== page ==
I haven’t written in three weeks, not since the post I wrote about the third cat of the summer dying just a week after we’d adopted him.  I can’t imagine why I might not have been feeling very ebullient.

I did throw myself into a project, though.  In recent months, I’ve been working on my memoir, which will in all likelihood go by the same title as this blog.  It’s a story that’s impossible to tell without delving deeply into the nature of family relationships.  In the instance of my own family, the relationship between myself, my mother, and my grandmother in particular.  That was a story unto itself, so I outlined it with the help of a shitload of letters that I came into the possession of when my grandmother’s childhood and beyond best friend had them sent to me.  They spanned from 1940 to the mid-2000s and told quite a tale that told me a great deal about my grandmother and how she may have contributed to the troubled relationship she had with my mother.  I put all that together with what I had of my own material in the form of photographs, memories, and genealogical data to piece together a century-long tale of adventure, sorrow, intrigue, despair, and resolve.

It’s early yet, so I don’t know if it will be something that stands by itself or if it will be part of the memoir, which now needs its second serious editing pass.  That will take a while and will be an interesting exercise in seeing how good I am at slowing down enough to really analyze my own writing well enough to significantly cut it.  Right now it’s like a music piece with too many notes, so it sounds busy and muddy.  Some of them have got to come out.  I do think that if each project were edited properly that they could be put together, and that along with all of the photographs, letters, and genealogical data I have, it could be really really cool.

So that’s what I’ve been working on.  And when I’m working on a big project, everything else slides.  Including my blog.  I needed something to work on, though, to get through the stress of the cats dying.  After the first cat died, I planted a 6’x8′ garden with corn, beans, and squash that is now (mostly) looking pretty darn good.  The broomcorn is blooming and there are baby melons on some of the vines.  The beans are flowering, too, so I expect some of those soon as well.  The whole thing needs fertilizer, a tilling, and mulch.  It’s somehow comforting to see the continued result of something that I planted while deeply in pain and attempting to manifest life after experiencing death.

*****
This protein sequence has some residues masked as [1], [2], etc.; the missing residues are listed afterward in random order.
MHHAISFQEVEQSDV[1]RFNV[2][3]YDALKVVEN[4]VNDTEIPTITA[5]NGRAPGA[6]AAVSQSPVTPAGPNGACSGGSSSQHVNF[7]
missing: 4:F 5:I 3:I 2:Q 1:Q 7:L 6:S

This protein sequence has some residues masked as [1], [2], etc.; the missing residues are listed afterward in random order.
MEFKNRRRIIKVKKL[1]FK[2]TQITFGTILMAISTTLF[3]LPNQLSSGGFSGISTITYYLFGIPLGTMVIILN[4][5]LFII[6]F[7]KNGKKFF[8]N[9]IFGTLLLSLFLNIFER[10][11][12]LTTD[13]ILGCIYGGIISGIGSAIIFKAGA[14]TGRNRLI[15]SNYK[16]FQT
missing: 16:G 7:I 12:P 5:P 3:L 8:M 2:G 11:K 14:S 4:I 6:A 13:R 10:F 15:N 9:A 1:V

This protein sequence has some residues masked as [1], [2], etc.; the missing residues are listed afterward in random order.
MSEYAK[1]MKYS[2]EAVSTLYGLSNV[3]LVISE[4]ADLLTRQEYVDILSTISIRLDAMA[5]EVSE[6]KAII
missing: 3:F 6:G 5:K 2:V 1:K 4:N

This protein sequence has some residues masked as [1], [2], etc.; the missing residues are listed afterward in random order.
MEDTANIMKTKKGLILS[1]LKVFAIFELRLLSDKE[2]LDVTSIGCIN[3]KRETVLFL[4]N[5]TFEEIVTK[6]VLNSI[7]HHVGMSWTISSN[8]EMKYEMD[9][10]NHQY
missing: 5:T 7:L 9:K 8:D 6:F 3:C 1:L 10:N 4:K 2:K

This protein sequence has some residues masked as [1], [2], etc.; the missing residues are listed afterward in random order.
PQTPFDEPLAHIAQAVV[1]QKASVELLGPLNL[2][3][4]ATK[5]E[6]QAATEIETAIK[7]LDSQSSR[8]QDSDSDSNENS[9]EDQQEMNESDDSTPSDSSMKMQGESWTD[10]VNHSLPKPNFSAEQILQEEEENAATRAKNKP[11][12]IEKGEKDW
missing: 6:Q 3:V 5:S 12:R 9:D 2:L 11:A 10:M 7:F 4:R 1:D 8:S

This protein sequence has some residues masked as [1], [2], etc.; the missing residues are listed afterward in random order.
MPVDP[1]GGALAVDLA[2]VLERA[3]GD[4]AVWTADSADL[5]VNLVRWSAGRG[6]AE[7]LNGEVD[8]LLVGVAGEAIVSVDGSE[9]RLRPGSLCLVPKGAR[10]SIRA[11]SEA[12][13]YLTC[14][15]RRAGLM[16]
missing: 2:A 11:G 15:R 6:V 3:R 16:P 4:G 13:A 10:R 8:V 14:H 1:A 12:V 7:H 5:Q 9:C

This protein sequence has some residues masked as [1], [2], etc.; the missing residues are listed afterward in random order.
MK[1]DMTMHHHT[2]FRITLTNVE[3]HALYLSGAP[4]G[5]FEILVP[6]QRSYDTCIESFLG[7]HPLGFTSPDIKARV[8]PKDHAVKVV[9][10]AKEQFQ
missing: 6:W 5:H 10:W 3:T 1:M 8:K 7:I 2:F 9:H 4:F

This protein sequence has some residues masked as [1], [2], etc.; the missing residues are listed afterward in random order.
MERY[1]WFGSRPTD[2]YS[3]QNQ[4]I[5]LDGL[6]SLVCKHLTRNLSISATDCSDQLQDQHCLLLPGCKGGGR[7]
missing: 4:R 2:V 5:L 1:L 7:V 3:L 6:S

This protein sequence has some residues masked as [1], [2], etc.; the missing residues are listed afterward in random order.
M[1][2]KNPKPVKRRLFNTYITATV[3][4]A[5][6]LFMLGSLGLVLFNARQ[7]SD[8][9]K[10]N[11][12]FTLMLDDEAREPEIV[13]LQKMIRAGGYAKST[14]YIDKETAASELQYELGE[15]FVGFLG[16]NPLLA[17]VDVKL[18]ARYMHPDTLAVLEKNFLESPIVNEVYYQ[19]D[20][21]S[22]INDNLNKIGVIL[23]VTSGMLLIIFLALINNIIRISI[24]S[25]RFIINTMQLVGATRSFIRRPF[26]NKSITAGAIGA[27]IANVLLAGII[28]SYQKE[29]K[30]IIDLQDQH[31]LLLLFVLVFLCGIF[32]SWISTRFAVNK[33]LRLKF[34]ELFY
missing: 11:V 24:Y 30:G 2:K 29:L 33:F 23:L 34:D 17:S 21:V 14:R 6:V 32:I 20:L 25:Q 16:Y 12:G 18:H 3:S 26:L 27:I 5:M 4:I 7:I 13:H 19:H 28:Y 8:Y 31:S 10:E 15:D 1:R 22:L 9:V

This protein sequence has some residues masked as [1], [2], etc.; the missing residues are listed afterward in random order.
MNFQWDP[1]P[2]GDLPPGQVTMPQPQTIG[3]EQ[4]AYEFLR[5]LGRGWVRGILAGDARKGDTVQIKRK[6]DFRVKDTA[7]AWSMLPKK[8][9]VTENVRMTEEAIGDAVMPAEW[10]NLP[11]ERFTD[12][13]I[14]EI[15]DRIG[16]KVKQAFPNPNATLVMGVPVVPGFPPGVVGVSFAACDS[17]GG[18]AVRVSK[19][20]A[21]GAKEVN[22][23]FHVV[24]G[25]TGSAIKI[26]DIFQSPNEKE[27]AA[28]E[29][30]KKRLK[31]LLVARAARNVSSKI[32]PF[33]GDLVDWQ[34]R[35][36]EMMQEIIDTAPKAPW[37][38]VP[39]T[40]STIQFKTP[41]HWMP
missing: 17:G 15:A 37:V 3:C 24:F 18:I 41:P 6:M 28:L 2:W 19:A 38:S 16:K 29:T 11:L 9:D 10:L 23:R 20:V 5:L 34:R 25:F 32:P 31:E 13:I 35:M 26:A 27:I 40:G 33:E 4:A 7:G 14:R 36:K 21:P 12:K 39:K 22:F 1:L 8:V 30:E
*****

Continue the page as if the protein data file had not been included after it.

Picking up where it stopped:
After the second cat died, I finished up the first editing and collating pass of the memoir and sent it out to anyone who had expressed interest in looking at it.  It was much cleaner after I had taken out some travelogues that should really be appendices or a little book of their own.  I also fixed some of my attempts at playing with writing in third tense rather than first.  It was fun, but sounded pretentious and removed my ability to use that device when I needed to fill in important events that needed describing in that sort of style.  Plus, it’s my story: I should write it from my perspective.  Then the third cat died and I worked on the family history project.

So here I am with a lot of potential, and a lot of work.  One of my oldest and best friends who also has an English degree has been graciously lending her help to me on this project and was kind enough to let me know that my request for editing help was a little premature, but gave me enough to work with using my introduction to allow me to do the same to the rest of the book (and to the other one, now that it’s been written).  Fortunately, I have the ‘problem’ of having to take words out, rather than put them in.  No teacher has ever accused me of using too few words!  I should just make a list of rules to follow and get to identifying everywhere they’ve been broken.

Back to cats, some good did come out of the whole situation.  In an effort to make me happy and to save face for the organization, the people who adopted the sick cat to us in the first place graciously adopted the two kittens we were fostering to us for free.  So we are a three-cat household again.  Our existing cat has warmed right up to them, incredibly.  We thought that she might not, given that she’s so old.  Indeed, she was quite upset for several days, particularly because we had moved her food dish to be closer to theirs so they could get used to each other’s smells.  Once everything was back where it was supposed to be, she was happy again and they’re all getting along fine.  And of course, kittens!!!

We’re still fostering cats, as well.  At the moment, we have a mama and her two young kittens, about 5-6 weeks old.  Which means they’re stupid-noises cute.  Mama’s still a juvenile too, and has a high-pitched chirrup-y meow that is also incredibly cute.  I’m looking forward to finding homes for them, despite my fondness for them.  I’m sure there will be some heart-tugging when it’s time for them to go, but I’ll be happy when they find their forever-homes.

But wait, there’s more, now how much would you pay?  Today, I’m picking up a set of 3-week or so old kittens to live in our back bathroom.  If they weren’t begging for kitten fosters at the moment, I wouldn’t, but I have the space and it’s hard for me to ignore emails telling me that if they don’t foster kittens, others will be euthanized.  Yes, I’m that sucker, but it’s me and suckers like me that are attempting to keep Austin a no-kill city, which we (mostly) are.  So having an extra set of kittens is a trial run.  If it’s just too much to handle, we won’t do it again, but hey, it might be fun and it’s a good thing to do.  The only drawback so far is the increased expense in cat food and litter.  And having to sanitize our hands constantly, at least for a couple of weeks (standard initial isolation procedure).  On the upside, kittens!!!  🙂

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